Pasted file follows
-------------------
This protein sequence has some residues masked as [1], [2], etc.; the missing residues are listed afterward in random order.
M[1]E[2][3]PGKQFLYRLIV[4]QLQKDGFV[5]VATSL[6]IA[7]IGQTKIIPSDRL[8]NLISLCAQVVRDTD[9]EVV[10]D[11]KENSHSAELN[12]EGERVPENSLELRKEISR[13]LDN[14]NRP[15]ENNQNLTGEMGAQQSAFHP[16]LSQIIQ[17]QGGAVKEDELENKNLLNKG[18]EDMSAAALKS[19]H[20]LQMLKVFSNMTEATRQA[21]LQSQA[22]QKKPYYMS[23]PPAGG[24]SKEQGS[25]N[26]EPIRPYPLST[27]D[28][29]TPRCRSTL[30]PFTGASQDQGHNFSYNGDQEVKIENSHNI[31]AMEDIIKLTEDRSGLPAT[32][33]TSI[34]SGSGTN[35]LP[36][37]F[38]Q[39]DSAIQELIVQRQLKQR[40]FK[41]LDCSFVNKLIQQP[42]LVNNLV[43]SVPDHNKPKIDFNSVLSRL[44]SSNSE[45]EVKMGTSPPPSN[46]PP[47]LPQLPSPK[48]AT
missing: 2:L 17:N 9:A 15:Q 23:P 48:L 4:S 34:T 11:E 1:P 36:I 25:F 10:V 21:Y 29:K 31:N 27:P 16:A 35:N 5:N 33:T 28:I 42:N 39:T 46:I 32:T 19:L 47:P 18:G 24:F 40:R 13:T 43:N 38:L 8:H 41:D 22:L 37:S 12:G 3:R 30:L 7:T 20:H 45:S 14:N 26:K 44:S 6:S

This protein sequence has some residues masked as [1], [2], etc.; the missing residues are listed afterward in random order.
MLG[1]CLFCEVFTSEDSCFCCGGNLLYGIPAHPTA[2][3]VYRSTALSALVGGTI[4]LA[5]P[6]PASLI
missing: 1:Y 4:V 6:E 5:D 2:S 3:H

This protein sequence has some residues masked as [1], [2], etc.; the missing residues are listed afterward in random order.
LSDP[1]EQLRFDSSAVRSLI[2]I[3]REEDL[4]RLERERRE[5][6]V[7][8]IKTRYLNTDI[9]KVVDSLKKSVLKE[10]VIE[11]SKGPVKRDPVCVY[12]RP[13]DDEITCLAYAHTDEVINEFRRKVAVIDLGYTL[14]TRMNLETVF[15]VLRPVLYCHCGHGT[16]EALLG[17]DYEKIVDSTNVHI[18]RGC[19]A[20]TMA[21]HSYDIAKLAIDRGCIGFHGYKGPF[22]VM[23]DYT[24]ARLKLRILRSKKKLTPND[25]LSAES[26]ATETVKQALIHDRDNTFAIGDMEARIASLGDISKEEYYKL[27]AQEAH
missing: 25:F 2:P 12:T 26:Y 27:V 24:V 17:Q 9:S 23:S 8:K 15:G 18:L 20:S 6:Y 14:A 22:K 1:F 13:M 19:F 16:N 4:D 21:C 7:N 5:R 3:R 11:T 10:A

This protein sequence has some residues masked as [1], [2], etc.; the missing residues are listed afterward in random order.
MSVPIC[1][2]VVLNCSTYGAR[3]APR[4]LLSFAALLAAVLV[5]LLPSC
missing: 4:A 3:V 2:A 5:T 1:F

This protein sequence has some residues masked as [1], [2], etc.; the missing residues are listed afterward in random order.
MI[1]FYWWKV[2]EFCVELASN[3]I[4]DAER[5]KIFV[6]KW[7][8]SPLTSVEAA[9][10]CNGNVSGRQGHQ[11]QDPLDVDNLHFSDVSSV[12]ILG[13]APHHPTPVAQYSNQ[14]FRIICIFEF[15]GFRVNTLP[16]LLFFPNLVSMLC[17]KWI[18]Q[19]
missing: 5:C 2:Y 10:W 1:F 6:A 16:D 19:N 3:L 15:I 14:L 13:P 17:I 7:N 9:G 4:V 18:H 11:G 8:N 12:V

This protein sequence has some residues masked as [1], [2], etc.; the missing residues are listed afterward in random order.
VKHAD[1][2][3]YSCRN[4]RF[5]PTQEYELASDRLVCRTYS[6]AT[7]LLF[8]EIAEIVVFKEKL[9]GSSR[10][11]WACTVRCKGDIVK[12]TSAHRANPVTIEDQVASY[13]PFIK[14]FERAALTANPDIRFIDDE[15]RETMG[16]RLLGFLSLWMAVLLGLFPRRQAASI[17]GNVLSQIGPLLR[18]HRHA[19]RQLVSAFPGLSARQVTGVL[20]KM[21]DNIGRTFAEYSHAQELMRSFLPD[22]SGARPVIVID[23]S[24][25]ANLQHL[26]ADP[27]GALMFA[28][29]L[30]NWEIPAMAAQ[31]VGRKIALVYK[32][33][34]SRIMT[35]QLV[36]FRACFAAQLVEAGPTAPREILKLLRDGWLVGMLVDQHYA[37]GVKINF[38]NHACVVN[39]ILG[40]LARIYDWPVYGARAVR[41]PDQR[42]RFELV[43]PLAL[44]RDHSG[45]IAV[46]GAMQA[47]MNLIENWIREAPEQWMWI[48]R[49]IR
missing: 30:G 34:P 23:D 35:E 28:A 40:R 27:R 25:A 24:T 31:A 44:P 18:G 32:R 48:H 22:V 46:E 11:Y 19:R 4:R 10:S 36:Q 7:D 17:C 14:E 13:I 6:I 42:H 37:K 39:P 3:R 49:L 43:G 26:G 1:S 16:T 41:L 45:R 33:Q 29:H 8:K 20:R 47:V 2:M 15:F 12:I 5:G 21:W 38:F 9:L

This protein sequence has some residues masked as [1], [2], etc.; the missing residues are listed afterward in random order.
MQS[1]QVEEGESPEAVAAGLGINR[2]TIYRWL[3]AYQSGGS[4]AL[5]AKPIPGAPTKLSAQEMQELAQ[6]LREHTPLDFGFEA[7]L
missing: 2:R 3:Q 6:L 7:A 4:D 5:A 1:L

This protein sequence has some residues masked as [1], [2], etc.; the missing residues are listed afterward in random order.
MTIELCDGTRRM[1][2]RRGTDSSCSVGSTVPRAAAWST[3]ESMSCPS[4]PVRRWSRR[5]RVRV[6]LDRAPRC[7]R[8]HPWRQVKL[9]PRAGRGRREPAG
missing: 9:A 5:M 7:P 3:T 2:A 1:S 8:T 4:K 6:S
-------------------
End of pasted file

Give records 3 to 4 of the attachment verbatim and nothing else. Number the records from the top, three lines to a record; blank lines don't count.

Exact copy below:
This protein sequence has some residues masked as [1], [2], etc.; the missing residues are listed afterward in random order.
LSDP[1]EQLRFDSSAVRSLI[2]I[3]REEDL[4]RLERERRE[5][6]V[7][8]IKTRYLNTDI[9]KVVDSLKKSVLKE[10]VIE[11]SKGPVKRDPVCVY[12]RP[13]DDEITCLAYAHTDEVINEFRRKVAVIDLGYTL[14]TRMNLETVF[15]VLRPVLYCHCGHGT[16]EALLG[17]DYEKIVDSTNVHI[18]RGC[19]A[20]TMA[21]HSYDIAKLAIDRGCIGFHGYKGPF[22]VM[23]DYT[24]ARLKLRILRSKKKLTPND[25]LSAES[26]ATETVKQALIHDRDNTFAIGDMEARIASLGDISKEEYYKL[27]AQEAH
missing: 25:F 2:P 12:T 26:Y 27:V 24:V 17:Q 9:S 23:S 8:K 15:G 18:L 20:S 6:Y 14:A 22:K 1:F 13:M 19:F 16:N 4:D 21:C 7:N 5:R 3:R 11:T 10:A

This protein sequence has some residues masked as [1], [2], etc.; the missing residues are listed afterward in random order.
MSVPIC[1][2]VVLNCSTYGAR[3]APR[4]LLSFAALLAAVLV[5]LLPSC
missing: 4:A 3:V 2:A 5:T 1:F